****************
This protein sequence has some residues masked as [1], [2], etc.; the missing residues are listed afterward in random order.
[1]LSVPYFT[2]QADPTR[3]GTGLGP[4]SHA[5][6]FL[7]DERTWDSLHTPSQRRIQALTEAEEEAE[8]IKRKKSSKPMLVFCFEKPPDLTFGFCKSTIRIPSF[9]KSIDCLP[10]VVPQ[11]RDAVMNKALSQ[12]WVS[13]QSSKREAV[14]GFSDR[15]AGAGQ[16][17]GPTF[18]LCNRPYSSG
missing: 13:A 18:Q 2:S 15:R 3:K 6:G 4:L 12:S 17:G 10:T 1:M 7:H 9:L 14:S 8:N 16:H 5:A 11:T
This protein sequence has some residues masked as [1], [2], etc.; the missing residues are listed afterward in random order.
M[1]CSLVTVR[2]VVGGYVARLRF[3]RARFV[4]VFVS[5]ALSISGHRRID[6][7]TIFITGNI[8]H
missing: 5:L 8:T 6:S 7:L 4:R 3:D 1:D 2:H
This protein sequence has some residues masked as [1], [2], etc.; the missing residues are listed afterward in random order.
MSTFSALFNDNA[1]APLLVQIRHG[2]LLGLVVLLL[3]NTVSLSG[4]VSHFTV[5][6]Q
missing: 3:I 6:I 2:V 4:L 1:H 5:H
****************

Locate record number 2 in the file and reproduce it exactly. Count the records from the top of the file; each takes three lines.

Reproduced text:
This protein sequence has some residues masked as [1], [2], etc.; the missing residues are listed afterward in random order.
M[1]CSLVTVR[2]VVGGYVARLRF[3]RARFV[4]VFVS[5]ALSISGHRRID[6][7]TIFITGNI[8]H
missing: 5:L 8:T 6:S 7:L 4:R 3:D 1:D 2:H